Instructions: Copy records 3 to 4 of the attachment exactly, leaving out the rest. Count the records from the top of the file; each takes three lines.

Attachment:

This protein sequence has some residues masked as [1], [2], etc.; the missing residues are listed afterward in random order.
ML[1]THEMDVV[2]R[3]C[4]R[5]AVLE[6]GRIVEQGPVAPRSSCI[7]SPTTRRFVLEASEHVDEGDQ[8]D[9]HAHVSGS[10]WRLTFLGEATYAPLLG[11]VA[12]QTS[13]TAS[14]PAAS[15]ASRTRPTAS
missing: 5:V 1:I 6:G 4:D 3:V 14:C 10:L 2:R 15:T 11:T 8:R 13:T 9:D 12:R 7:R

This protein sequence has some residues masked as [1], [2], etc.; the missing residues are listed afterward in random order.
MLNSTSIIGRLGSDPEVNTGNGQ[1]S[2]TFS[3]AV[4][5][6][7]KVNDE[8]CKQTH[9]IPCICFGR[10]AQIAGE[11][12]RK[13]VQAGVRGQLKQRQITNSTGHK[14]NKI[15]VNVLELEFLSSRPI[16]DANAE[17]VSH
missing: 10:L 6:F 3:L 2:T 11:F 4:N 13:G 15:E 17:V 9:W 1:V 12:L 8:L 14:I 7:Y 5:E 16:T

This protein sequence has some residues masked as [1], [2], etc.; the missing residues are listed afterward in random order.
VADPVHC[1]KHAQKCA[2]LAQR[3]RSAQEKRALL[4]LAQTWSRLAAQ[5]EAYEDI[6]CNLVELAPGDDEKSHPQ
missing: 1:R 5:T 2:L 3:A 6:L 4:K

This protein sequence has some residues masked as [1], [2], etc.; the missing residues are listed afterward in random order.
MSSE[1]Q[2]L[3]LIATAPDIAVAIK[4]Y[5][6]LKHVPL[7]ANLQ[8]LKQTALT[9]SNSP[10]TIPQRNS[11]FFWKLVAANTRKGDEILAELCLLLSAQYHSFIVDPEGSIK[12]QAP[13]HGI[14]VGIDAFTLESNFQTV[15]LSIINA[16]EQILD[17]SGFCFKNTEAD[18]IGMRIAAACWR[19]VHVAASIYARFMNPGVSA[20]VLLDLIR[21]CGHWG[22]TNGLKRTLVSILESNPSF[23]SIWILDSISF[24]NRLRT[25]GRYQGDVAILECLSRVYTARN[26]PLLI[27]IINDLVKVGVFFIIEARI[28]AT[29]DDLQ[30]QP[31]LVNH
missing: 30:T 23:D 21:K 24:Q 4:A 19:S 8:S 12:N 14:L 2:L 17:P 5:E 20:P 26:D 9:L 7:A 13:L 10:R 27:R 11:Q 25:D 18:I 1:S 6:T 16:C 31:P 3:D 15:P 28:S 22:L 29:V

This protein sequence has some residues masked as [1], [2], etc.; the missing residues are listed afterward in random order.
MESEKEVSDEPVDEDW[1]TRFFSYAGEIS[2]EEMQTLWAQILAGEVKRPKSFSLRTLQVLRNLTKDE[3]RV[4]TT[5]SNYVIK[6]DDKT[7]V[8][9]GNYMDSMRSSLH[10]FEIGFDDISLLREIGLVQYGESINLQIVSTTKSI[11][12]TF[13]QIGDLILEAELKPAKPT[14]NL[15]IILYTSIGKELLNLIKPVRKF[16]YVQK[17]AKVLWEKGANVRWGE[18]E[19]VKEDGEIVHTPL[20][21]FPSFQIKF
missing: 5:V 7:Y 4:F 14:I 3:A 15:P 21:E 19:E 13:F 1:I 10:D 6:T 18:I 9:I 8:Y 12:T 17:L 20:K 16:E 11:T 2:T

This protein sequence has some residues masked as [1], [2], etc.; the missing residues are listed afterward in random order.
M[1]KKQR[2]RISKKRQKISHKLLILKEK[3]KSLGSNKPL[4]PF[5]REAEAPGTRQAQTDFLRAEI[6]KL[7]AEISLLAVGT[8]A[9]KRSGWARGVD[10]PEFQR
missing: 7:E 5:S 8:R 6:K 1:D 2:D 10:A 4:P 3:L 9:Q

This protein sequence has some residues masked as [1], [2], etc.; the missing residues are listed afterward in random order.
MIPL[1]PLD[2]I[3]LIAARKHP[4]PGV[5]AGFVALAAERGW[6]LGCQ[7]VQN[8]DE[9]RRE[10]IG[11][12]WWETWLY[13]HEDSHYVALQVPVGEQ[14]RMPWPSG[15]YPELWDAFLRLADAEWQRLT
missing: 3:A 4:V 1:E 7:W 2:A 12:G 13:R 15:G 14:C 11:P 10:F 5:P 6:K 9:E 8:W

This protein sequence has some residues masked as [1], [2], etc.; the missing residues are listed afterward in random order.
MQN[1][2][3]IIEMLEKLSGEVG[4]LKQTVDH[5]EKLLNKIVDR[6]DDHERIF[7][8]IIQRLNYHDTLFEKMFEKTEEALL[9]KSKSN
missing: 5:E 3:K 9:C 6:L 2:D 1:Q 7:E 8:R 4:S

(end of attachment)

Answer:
This protein sequence has some residues masked as [1], [2], etc.; the missing residues are listed afterward in random order.
VADPVHC[1]KHAQKCA[2]LAQR[3]RSAQEKRALL[4]LAQTWSRLAAQ[5]EAYEDI[6]CNLVELAPGDDEKSHPQ
missing: 1:R 5:T 2:L 3:A 6:L 4:K

This protein sequence has some residues masked as [1], [2], etc.; the missing residues are listed afterward in random order.
MSSE[1]Q[2]L[3]LIATAPDIAVAIK[4]Y[5][6]LKHVPL[7]ANLQ[8]LKQTALT[9]SNSP[10]TIPQRNS[11]FFWKLVAANTRKGDEILAELCLLLSAQYHSFIVDPEGSIK[12]QAP[13]HGI[14]VGIDAFTLESNFQTV[15]LSIINA[16]EQILD[17]SGFCFKNTEAD[18]IGMRIAAACWR[19]VHVAASIYARFMNPGVSA[20]VLLDLIR[21]CGHWG[22]TNGLKRTLVSILESNPSF[23]SIWILDSISF[24]NRLRT[25]GRYQGDVAILECLSRVYTARN[26]PLLI[27]IINDLVKVGVFFIIEARI[28]AT[29]DDLQ[30]QP[31]LVNH
missing: 30:T 23:D 21:K 24:Q 4:A 19:S 8:S 12:N 14:L 2:L 17:P 5:E 20:P 26:D 9:L 7:A 13:L 10:R 27:R 11:Q 25:D 18:I 1:S 6:T 16:C 31:P 3:D 15:P 28:S 22:L 29:V